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Jewish World Review
Oct. 14, 2008
/ 15 Tishrei 5769
Where are the street protests?
It is surprising that with all the financial pain felt by
the U.S. population including the many individuals with 401K plans
invested in the stock market, there have been no street protests
demanding more immediate and effective action from our representatives
in Congress and the White House.
When the war in Vietnam dominated our political lives in the
70s, angry crowds marched in every big city and raging rallies were held
in Washington, D.C. Every member of Congress was visited by protesters.
I was there in the Longworth building actively opposing the war
receiving anti-war constituents nearly every day. Until recently, there
were regular demonstrations in the streets and on college campuses
demanding that the troops in Iraq come home.
The absence of protests now when our economy has been driven
into the ground by greed on Wall Street and in Washington is a mystery.
We saw some of that greed uncovered when the CEO of Lehman Brothers,
Richard Fuld, Jr., was interrogated before the House Oversight Committee
chaired by Henry Waxman. I served with Waxman when I was in the
Congress from 1969 to 1977, and there could be no better legislator to
make public what happened. According to Fox News, "Richard S. Fuld Jr.,
chief executive officer of Lehman Brothers, declared to the committee 'I
take full responsibility for the decisions that I made and for the
actions that I took.' He defended his actions as "prudent and
appropriate" based on information he had at the time. 'I feel horrible
about what happened,' he said."
The New York Times reported that "...in response to a
question from Dennis J. Kucinich, who wanted to know how Mr. Fuld's
public statements could be valid in light of efforts by JPMorgan Chase
to secure $5 billion in extra collateral from Lehman in the final days,"
Mr. Fuld stated, "'No, sir, we did not mislead our investors. To the
best of my ability at the time, given the information I had, we made
disclosures that we fully believed were accurate."
Really? The Times also reported, "At one point on Monday,
Mr. Fuld was confronted with an internal memo dated June 8 that included
warnings about Lehman's condition and asked the question, 'Why did we
allow ourselves to be so exposed?' Mr. Fuld, after a long scan of the
memo, said, 'This document does not look familiar to me.'"
Does anyone believe him? I think few, if any, do. Will he
be punished? Some say he had an estimated fortune of $3 billion which
has been reduced to $30 million, and that is punishment enough. I do
not agree. I believe that if Fuld deliberately misled the investing
public, he should be pursued criminally and civilly, and is only one of
many who should be held accountable.
I don't know whether Fuld is criminally responsible for the
debacle. But all of us are aware of the financial void into which we
have fallen. According to CNN, "...the Dow ended its worst week ever
Friday, capping a staggering eight-session sell-off that resulted in a
2,400-point loss. It's not just the size of the loss keeping investors
on edge, it's also the gyrations. On Friday, the Dow whipsawed, falling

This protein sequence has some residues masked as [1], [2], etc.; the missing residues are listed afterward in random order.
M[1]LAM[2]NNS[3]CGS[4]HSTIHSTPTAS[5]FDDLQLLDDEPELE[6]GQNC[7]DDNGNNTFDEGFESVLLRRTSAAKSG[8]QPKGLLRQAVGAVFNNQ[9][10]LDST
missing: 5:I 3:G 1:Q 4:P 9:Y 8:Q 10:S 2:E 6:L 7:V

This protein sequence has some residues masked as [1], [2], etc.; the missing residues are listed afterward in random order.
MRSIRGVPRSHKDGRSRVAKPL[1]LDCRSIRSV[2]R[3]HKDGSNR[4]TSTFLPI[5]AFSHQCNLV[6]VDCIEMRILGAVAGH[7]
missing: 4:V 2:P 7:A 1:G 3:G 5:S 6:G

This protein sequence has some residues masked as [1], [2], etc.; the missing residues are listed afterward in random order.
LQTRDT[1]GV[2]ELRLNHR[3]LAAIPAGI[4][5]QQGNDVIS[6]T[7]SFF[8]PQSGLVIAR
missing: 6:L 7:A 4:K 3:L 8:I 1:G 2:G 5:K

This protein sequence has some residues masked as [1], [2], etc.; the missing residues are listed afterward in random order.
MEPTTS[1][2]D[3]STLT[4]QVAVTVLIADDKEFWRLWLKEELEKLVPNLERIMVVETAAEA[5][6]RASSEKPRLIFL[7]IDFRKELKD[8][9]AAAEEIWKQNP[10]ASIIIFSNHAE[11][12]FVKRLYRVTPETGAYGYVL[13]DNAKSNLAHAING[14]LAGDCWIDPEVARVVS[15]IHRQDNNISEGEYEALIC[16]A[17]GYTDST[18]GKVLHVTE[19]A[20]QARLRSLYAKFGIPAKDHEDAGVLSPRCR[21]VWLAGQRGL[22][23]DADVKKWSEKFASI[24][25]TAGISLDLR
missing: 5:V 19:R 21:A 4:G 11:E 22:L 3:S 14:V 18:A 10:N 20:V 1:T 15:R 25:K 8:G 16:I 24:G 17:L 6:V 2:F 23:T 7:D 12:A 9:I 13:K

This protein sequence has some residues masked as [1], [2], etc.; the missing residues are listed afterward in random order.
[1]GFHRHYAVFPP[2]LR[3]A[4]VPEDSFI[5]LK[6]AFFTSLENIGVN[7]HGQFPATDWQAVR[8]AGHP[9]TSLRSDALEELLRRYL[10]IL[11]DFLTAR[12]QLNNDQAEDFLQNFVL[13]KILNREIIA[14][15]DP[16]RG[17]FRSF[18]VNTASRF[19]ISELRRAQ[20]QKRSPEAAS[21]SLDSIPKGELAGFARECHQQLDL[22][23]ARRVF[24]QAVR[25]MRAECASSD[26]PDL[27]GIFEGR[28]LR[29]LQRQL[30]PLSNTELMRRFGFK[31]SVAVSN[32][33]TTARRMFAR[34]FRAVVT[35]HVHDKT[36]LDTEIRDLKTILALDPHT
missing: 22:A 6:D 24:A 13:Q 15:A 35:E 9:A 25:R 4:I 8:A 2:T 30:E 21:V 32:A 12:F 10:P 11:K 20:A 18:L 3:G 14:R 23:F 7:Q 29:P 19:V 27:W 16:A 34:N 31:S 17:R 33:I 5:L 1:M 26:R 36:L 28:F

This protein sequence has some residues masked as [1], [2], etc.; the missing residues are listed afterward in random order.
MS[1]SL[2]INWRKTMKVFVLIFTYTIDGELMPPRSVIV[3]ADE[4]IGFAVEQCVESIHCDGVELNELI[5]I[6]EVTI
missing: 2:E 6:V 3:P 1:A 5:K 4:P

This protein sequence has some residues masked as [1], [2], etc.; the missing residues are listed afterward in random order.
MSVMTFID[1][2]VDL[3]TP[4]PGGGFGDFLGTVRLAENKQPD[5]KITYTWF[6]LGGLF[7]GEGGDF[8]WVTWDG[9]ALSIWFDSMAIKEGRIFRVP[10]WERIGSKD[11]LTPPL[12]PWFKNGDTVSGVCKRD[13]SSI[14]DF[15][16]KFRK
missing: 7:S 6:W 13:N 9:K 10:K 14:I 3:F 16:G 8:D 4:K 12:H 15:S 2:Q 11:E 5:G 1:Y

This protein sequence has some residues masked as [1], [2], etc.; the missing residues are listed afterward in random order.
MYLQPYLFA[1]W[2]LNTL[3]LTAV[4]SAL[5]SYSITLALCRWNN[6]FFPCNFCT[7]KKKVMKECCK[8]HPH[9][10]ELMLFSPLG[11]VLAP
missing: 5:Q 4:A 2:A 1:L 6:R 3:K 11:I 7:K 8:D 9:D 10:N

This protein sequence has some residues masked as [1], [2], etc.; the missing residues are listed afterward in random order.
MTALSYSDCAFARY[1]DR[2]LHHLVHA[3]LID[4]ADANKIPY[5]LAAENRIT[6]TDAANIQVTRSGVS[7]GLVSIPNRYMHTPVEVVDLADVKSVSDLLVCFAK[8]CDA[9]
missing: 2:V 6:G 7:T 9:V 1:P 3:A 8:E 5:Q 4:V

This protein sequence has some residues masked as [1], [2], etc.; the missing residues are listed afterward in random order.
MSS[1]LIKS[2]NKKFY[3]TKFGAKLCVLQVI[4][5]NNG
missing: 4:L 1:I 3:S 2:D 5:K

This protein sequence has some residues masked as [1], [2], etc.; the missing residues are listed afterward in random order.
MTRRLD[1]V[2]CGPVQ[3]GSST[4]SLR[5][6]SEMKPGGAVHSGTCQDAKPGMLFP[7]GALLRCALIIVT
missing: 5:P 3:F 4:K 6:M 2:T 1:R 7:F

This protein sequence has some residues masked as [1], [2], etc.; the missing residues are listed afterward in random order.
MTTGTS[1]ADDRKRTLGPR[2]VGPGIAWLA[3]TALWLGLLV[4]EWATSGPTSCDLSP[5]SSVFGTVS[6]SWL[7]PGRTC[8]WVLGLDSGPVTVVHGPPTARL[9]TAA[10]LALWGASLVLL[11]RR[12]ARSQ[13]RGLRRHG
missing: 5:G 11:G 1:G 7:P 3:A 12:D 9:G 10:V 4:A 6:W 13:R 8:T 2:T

as much as 697 points in the first minutes of trading before quickly
climbing back into positive territory, only to turn lower shortly
after." What bothers people, in addition to the pain of seeing their
hard earned retirement funds disappear, is not to see those who caused
it identified and, where grounds exist, criminally pursued. Surely,
some of those CEOs, CFOs and directors committed fraudulent acts. What
the public demands is that those who engaged in crimes be punished. In
all likelihood, nothing will happen to them. It is reminiscent of the
cigarette company CEOs who testified under oath before Congress that
they did not believe there was any connection between cigarette smoking
and cancer. Millions of smokers died from cancer, but none of those
CEOs were charged with perjury.
I am surprised that no civic leaders or political parties
have been able to stir the public to take to the streets in peaceful
protest. Ought there not be a public rally in every city, particularly
New York, Chicago, Los Angeles and Washington, D.C., led by respected,
responsible civic leaders who will convey the anger and fears of the
electorate to the Washington lawmakers and demand the kind of leadership
provided by FDR back in the days of the Great Depression?
People are really hurting. Those living on fixed incomes,
including retirees, are wondering how they will be able to pay their
bills, while those nearing retirement are doubting whether they will be
able to afford to retire. Millions of Americans who have recently
examined their stock statements have found their assets depreciated by
as much as 42 percent from their high. Last week, the S&P was 35
percent below its 200 day moving average. The last time that occurred
was when Franklin Delano Roosevelt was president.
Yes, Treasury Secretary Henry Paulson and Federal Reserve
Chairman Ben Bernanke appear to be taking action, but apparently, not
enough. The public is frightened and wants to know where were our
leaders when the debacle was unfolding. The public wants to know when
will those who are politically responsible for our agony be held
accountable and when will those criminally responsible be facing judges
and juries. Even if the measures recently taken by governments around
the world begin to work and restore confidence and the stock markets
rally, those responsible for the debacle should be held accountable.
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